This Weekend's Lionfish Derby Combines Hunting and Environmental Conservation
On Saturday, environmental conservationists will cheer on hunters trying to overfish our reefs.
It isn’t opposite day, and our local environmentalists haven’t sold out. It’s the day of hunting during Mote Marine Laboratory and Aquarium’s fourth annual Lionfish Derby.
Dr. James Locascio, a program manager in Mote’s fisheries habitat ecology department, is running the event. “[The derby] creates a social opportunity for people to come to the events,” Locascio says. “Essentially, while it is a fishing derby, it can be a scientific event too.”
Lionfish terrorize our reefs and decimate local fish populations. They are invasive to this area and weren’t seen in Florida until 1985. They originate from the Indo-Pacific region, but found their way into personal aquariums in America. Irresponsible owners who grew tired of the strange-looking fish dumped them in the Atlantic Ocean.
Lionfish sport venomous spines along their backs and sides, and they have few natural predators here. They also eat with a ravenous appetite. Oregon State researchers in the Bahamas saw one lionfish eat 20 small fish in 30 minutes. One lionfish can cut down young fish populations by 79 percent in five weeks. They threaten everything, from reefs to tourism to fishing.
Mote’s Lionfish Derby will feature teams of hunters killing as many lionfish as possible. The event begins today with the captains meeting, and continues tomorrow with the hunt. Sunday features the weigh-in and a cooking competition. The Beach House, Mattison’s, Deep Sea Diner, Indigenous and The Seafood Shack will each serve a dish featuring lionfish.
Lionfish are venomous, not poisonous, meaning they can only harm a victim through their venomous spines. When the spines are safely removed, lionfish are completely safe to eat. They avoid parasites, so their meat is clean. “It’s firm, but it has that lightness and flakiness to it that allow you to make many different ways,” Locascio says. “It’s a nice-tasting, light fish." Locascio will also examine the lionfishes' stomach content to better understand what they eat.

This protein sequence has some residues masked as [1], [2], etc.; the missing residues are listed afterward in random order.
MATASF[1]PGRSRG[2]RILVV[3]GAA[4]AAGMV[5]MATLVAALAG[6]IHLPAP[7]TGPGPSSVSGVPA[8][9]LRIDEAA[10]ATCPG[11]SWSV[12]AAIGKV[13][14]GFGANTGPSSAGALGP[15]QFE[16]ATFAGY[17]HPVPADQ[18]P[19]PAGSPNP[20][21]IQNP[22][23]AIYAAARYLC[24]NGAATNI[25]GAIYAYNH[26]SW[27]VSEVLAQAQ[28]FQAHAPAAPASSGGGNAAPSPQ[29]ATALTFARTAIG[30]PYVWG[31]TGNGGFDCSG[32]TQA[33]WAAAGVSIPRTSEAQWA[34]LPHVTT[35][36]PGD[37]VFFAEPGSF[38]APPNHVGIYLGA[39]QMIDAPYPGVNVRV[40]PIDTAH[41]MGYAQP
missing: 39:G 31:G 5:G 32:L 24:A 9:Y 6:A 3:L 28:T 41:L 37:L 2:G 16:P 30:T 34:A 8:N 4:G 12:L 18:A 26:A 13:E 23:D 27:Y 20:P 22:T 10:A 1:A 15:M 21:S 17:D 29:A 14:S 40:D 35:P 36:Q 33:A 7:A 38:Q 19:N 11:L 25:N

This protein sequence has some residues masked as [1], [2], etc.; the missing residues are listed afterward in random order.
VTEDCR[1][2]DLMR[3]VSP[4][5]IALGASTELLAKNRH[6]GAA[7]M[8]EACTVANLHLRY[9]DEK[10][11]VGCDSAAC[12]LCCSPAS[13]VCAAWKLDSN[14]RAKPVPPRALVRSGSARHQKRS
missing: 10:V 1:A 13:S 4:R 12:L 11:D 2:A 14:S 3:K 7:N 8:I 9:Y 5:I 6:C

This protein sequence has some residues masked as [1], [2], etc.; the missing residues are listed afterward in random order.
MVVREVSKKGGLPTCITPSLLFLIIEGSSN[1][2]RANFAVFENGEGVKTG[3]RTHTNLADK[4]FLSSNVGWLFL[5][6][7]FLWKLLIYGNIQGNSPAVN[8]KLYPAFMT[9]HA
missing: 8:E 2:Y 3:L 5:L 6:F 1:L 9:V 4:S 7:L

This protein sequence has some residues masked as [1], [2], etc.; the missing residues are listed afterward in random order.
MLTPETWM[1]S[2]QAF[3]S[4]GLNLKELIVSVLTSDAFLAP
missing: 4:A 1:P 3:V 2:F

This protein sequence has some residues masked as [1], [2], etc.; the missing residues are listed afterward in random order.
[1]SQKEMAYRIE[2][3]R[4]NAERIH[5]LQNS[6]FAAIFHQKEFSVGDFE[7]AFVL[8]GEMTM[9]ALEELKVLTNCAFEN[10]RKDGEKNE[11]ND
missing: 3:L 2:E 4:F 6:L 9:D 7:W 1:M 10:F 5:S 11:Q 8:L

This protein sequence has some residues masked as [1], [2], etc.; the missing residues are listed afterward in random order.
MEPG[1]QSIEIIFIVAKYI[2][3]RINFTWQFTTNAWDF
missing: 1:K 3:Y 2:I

Hunters dive and spear the fish (although a YouTube video shows one high-tech hunter using an underwater Glock). Scuba divers carry a case to keep their speared fish as they continue hunting. As long as hunters don’t touch the venomous spines, the lionfish pose no threat. A sting from the spines can cause pain, swelling, nausea and fever. In very rare instances (usually among young children, the elderly, the sick and the allergic), stings can cause heart failure and death.
Allie ElHage has been hunting lionfish since October 2011, and he even invented the popular lionfish containment device ZooKeeper. He says the key to avoiding injury when hunting lionfish is smart diving techniques, puncture-resistant gloves and puncture-resistant containers.
“Before I hunted lionfish, I went angling a lot,” ElHage says. “Being able to scuba dive and hunt a fish, it’s addictive. It’s like Angry Birds. You can’t wait for the next time you’re going to go and get some more.”
The tasting event is already sold out, but registration for the derby is still open. Cost is $120, and teams must be between two and four people. Late registration is tonight from 5:30-6:30 p.m. Weigh-ins and award presentations will be Sunday from noon to 3 p.m. Mote is partnering with the Reef Environmental Education Foundation, which promotes marine environment conservation and sanctions lionfish derbies.